It has been in the news at the heart of Brexit negotiations - but did you know there's a place called Doncaster hidden deep INSIDE the Rock of Gibraltar?
It may seem unlikely, but our home town has a big connection with the famed landmark perched at the tip of Spain.
During World War Two, a secret labyrinth of military tunnels were dug into the rock, allowing Allied troops to pass from one end to the other without fear of being seen.
And key points along a tunnel named the Great North Road constructed deep inside the Rock were named after British towns and cities so Allied soliders could find their way around - and one of those chosen was Doncaster.
The Great North Road tunnel was constructed by the British military in 1940 and remains the property of the Ministry of Defence to this day.
Passages leading off the main tunnel were named after English places - also including Peterborough and Durham.
The road allowed lorries to travel from the north to the south of Gibraltar entirely within the Rock and still contains the remains of World War II buildings such as Nissen huts, kitchens, offices as well as a generating station and period anti-submarine nets.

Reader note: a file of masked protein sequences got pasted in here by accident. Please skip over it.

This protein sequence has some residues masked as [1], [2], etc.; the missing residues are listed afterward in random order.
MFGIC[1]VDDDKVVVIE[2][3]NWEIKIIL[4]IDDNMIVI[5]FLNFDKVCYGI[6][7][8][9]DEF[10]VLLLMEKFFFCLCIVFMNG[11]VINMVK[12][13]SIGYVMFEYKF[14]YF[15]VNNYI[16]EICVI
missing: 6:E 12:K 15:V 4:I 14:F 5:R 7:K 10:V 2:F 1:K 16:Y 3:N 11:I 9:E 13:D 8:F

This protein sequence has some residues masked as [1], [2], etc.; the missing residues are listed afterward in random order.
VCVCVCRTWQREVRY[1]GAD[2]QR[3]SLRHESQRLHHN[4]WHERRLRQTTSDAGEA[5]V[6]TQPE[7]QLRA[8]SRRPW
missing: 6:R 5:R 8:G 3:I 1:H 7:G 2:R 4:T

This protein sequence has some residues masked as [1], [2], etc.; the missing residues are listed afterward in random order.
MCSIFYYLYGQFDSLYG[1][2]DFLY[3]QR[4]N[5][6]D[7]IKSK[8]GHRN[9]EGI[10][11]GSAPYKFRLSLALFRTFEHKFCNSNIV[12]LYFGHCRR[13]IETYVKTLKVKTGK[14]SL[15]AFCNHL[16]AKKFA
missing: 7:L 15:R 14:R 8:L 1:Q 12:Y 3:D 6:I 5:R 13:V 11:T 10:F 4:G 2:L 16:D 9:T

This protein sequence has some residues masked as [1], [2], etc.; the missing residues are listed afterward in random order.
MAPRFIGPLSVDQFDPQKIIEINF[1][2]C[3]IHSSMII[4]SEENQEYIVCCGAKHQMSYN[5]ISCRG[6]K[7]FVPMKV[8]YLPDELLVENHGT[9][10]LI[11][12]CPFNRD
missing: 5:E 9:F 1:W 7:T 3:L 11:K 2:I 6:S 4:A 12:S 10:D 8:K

The underground bomb proof city for 16,000 troops with enough supplies to last for 16 months included a telephone exchange, a water desalination plant, a hospital, a frozen food store, a bakery, ammunition magazines, a vast Royal Electrical and Mechanical Engineers shed where damaged vehicles and equipment could be repaired and roads.
The Rock was seen as a strategic point during the war - as it allowed the Allies to control access to the Mediterranean Sea.
Today the tunnel system remains Ministry of Defence property and they are used to train troops for subterranean work.